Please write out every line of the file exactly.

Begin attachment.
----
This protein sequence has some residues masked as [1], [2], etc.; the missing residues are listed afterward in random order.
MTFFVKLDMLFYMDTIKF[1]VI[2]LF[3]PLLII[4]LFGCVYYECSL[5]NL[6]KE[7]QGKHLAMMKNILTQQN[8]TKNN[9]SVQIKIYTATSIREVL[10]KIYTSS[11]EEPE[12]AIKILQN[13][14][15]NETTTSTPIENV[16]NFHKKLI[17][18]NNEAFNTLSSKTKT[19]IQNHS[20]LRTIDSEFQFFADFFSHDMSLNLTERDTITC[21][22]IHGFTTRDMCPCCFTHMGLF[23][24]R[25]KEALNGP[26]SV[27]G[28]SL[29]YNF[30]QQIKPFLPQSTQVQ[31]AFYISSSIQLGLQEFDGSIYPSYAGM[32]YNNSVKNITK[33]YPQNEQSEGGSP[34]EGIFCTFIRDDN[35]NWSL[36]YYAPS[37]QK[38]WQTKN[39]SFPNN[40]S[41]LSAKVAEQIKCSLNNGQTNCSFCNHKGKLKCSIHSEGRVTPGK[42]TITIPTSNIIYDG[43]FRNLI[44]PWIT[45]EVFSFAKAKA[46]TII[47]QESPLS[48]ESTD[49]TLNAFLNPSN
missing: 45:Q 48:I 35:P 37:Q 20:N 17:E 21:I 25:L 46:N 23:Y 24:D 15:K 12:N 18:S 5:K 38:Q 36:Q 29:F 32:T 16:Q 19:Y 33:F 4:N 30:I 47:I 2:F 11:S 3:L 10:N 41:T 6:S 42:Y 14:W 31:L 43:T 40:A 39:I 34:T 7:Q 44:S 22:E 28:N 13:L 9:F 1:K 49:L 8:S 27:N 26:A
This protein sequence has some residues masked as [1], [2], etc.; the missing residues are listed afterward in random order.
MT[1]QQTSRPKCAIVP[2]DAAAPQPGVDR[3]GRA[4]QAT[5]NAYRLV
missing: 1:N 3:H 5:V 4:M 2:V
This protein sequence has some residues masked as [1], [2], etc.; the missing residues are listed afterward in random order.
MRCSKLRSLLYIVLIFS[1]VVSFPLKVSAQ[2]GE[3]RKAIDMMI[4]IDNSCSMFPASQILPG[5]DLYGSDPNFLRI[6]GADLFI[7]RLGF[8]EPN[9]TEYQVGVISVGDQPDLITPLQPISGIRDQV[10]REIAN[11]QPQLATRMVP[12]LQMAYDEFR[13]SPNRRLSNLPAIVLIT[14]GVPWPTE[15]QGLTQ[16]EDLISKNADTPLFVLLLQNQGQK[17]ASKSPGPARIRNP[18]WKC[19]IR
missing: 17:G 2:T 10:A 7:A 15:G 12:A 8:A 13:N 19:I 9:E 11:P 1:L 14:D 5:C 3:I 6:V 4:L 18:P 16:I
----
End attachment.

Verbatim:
This protein sequence has some residues masked as [1], [2], etc.; the missing residues are listed afterward in random order.
MTFFVKLDMLFYMDTIKF[1]VI[2]LF[3]PLLII[4]LFGCVYYECSL[5]NL[6]KE[7]QGKHLAMMKNILTQQN[8]TKNN[9]SVQIKIYTATSIREVL[10]KIYTSS[11]EEPE[12]AIKILQN[13][14][15]NETTTSTPIENV[16]NFHKKLI[17][18]NNEAFNTLSSKTKT[19]IQNHS[20]LRTIDSEFQFFADFFSHDMSLNLTERDTITC[21][22]IHGFTTRDMCPCCFTHMGLF[23][24]R[25]KEALNGP[26]SV[27]G[28]SL[29]YNF[30]QQIKPFLPQSTQVQ[31]AFYISSSIQLGLQEFDGSIYPSYAGM[32]YNNSVKNITK[33]YPQNEQSEGGSP[34]EGIFCTFIRDDN[35]NWSL[36]YYAPS[37]QK[38]WQTKN[39]SFPNN[40]S[41]LSAKVAEQIKCSLNNGQTNCSFCNHKGKLKCSIHSEGRVTPGK[42]TITIPTSNIIYDG[43]FRNLI[44]PWIT[45]EVFSFAKAKA[46]TII[47]QESPLS[48]ESTD[49]TLNAFLNPSN
missing: 45:Q 48:I 35:P 37:Q 20:N 17:E 21:I 25:L 46:N 23:Y 24:D 15:K 12:N 18:S 5:K 38:Q 36:Q 29:F 32:T 16:Q 19:Y 33:F 4:N 30:I 47:I 2:F 11:S 3:L 10:N 41:T 6:S 42:Y 14:W 31:L 43:T 40:A 39:I 34:T 7:Q 44:S 22:E 28:N 13:L 9:F 1:K 49:L 8:S 27:N 26:A
This protein sequence has some residues masked as [1], [2], etc.; the missing residues are listed afterward in random order.
MT[1]QQTSRPKCAIVP[2]DAAAPQPGVDR[3]GRA[4]QAT[5]NAYRLV
missing: 1:N 3:H 5:V 4:M 2:V
This protein sequence has some residues masked as [1], [2], etc.; the missing residues are listed afterward in random order.
MRCSKLRSLLYIVLIFS[1]VVSFPLKVSAQ[2]GE[3]RKAIDMMI[4]IDNSCSMFPASQILPG[5]DLYGSDPNFLRI[6]GADLFI[7]RLGF[8]EPN[9]TEYQVGVISVGDQPDLITPLQPISGIRDQV[10]REIAN[11]QPQLATRMVP[12]LQMAYDEFR[13]SPNRRLSNLPAIVLIT[14]GVPWPTE[15]QGLTQ[16]EDLISKNADTPLFVLLLQNQGQK[17]ASKSPGPARIRNP[18]WKC[19]IR
missing: 17:G 2:T 10:A 7:A 15:G 12:A 8:A 13:N 19:I 9:E 11:P 1:L 14:D 5:C 3:I 6:V 4:L 18:P 16:I